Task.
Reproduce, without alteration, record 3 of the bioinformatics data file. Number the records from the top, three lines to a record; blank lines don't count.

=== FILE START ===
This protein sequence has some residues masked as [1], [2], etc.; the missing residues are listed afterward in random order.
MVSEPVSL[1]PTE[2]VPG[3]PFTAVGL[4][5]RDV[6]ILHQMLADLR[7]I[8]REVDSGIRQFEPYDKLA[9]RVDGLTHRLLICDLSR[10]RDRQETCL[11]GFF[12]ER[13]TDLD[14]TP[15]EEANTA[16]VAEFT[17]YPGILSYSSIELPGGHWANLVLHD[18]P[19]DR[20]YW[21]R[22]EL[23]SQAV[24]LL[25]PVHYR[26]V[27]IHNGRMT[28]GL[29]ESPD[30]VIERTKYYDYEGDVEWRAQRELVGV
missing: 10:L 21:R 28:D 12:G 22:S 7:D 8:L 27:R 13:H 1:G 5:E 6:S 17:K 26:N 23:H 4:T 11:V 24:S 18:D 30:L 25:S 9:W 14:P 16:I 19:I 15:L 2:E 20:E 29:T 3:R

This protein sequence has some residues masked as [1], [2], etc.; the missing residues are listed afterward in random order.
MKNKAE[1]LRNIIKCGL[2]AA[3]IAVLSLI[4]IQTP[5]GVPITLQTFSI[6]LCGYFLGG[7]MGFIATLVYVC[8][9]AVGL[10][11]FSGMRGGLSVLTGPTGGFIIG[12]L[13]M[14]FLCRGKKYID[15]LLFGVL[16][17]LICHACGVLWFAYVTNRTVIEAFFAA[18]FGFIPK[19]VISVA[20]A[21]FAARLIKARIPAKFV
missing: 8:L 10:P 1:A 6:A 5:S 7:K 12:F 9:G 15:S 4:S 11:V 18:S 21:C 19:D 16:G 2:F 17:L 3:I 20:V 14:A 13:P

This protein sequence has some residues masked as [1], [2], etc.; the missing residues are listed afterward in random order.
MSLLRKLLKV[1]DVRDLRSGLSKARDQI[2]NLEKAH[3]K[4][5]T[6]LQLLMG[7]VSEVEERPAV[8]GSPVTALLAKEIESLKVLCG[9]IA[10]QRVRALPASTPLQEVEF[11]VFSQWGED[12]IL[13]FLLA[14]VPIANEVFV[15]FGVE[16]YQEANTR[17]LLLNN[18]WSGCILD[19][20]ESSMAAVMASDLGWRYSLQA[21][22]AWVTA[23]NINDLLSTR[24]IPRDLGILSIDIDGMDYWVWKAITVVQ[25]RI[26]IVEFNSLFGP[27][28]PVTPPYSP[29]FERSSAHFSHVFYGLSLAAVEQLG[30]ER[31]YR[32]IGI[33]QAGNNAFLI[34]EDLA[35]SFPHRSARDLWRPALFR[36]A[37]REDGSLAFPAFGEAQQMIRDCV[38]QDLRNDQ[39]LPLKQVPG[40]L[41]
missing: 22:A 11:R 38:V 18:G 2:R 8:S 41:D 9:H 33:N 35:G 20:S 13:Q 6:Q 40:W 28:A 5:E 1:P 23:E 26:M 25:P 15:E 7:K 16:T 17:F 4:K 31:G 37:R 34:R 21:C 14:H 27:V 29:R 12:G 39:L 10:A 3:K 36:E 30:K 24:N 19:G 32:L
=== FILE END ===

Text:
This protein sequence has some residues masked as [1], [2], etc.; the missing residues are listed afterward in random order.
MSLLRKLLKV[1]DVRDLRSGLSKARDQI[2]NLEKAH[3]K[4][5]T[6]LQLLMG[7]VSEVEERPAV[8]GSPVTALLAKEIESLKVLCG[9]IA[10]QRVRALPASTPLQEVEF[11]VFSQWGED[12]IL[13]FLLA[14]VPIANEVFV[15]FGVE[16]YQEANTR[17]LLLNN[18]WSGCILD[19][20]ESSMAAVMASDLGWRYSLQA[21][22]AWVTA[23]NINDLLSTR[24]IPRDLGILSIDIDGMDYWVWKAITVVQ[25]RI[26]IVEFNSLFGP[27][28]PVTPPYSP[29]FERSSAHFSHVFYGLSLAAVEQLG[30]ER[31]YR[32]IGI[33]QAGNNAFLI[34]EDLA[35]SFPHRSARDLWRPALFR[36]A[37]REDGSLAFPAFGEAQQMIRDCV[38]QDLRNDQ[39]LPLKQVPG[40]L[41]
missing: 22:A 11:R 38:V 18:G 2:R 8:S 41:D 9:H 33:N 35:G 20:S 13:Q 6:Q 40:W 28:A 5:E 1:P 23:E 26:M 25:P 15:E 7:K 16:T 17:F 4:K 31:G 37:R 34:R 21:C 14:H 27:V 29:R 12:G 39:L 10:A 3:K 36:E 30:K 24:N 19:G 32:L